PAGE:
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دانلود اپلیکیشن «زیبوک»
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متن انگلیسی فصل
It was the second half of July when Margaret returned home. The trees were a dark, shadowy green; the plants below caught the sunlight as it came through the leaves, and the weather was hot and still. Margaret took long walks with her father, taking pleasure in the sweet forest smells and the wild, free-living creatures that she saw there. This life - at least, these walks - were just as Margaret had hoped. She loved her forest and had good friends there; she nursed their babies, read to the old people and brought food to the sick. Her outdoor life was perfect. Her indoor life had its disadvantages.
On arriving home she had immediately realised that all was not as it should be. Her mother, always so kind and loving towards her, from time to time seemed deeply discontented. Mrs Hale said that the forest, so near to the house, affected her health, but her biggest complaints were the family’s lack of money and her husband’s low position in the Church of England. When she mentioned the subject, Mr Hale would reply sadly that as long as he could do his duty in little Helstone, he was thankful, but there were lines of anxiety on his face that had not been there before, and each day he seemed more lost and confused.
Margaret was unprepared for these long hours of discontent. She had known that she would have to give up many luxuries when she returned to Helstone, and she had quite enjoyed the idea. There had been a few complaints from her mother when Margaret had spent her holidays at home before, but because the memory of those times was generally happy, she had forgotten the small, less pleasant details.
Autumn rains came in the second half of September and Margaret often had to stay in the house. Helstone was at some distance from any neighbours of a similar social position.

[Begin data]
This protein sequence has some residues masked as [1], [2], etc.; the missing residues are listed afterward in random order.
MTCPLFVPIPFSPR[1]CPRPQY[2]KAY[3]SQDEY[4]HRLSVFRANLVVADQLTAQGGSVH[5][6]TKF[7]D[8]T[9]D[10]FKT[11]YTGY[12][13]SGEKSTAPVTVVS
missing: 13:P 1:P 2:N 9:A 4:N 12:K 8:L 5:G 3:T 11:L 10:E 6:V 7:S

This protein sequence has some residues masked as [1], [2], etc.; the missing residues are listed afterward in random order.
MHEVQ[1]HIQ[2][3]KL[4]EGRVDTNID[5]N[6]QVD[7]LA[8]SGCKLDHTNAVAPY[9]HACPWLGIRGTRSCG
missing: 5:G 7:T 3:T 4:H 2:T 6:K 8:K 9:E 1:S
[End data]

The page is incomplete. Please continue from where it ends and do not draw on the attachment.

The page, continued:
‘It is undoubtedly one of the most isolated places in England,’ said Mrs Hale sadly. ‘If only we were within walking distance of the Stansfields and the Gormans.’
‘The Gormans?’ said Margaret. ‘Are those the Gormans who made their fortune in trade in Southampton? I’m glad we don’t visit them. I don’t like people in trade. I think it’s much better for us to know poor country people, people who do not claim to be better than they are.’
‘You must not be so hard to please, Margaret, dear,’ said Mrs Hale, secretly thinking of a young and handsome Mr Gorman whom she had once met.
‘That’s not true! I like all those who work on the land. I’m sure you don’t want me to admire butchers and bakers - people like that, do you?’
‘But the Gormans were neither butchers nor bakers, but very respectable carriage-builders.’
‘Nevertheless, carriage-building is a trade, and rather a useless one, in my opinion. I would much prefer to walk than travel in a carriage.’
And Margaret did walk, in spite of the weather; she was so happy outdoors, at her father’s side, that she almost danced. But the evenings were rather difficult to fill pleasantly. Immediately after tea her father disappeared into his small library, and she and her mother were left alone. Her mother had never enjoyed books much, and when Mrs Hale began to compare her sister’s comfortable life in London with her own life at the vicarage, Margaret would stop talking and listen to the rain as it fell on the sitting-room window. Once or twice she wondered if she could ask about a subject of great importance to her - her older brother Frederick. He had joined the navy some years ago, and had taken part in a mutiny, with the result that he was now unable to return to England, as he would be arrested if he did. Margaret very much wanted to ask where Frederick was now and what he was doing, but an awareness that her mother’s bad health dated from the time of the mutiny made her unwilling to do so. Similarly, her father’s anxious face made her pause and turn away from the subject each time she approached it.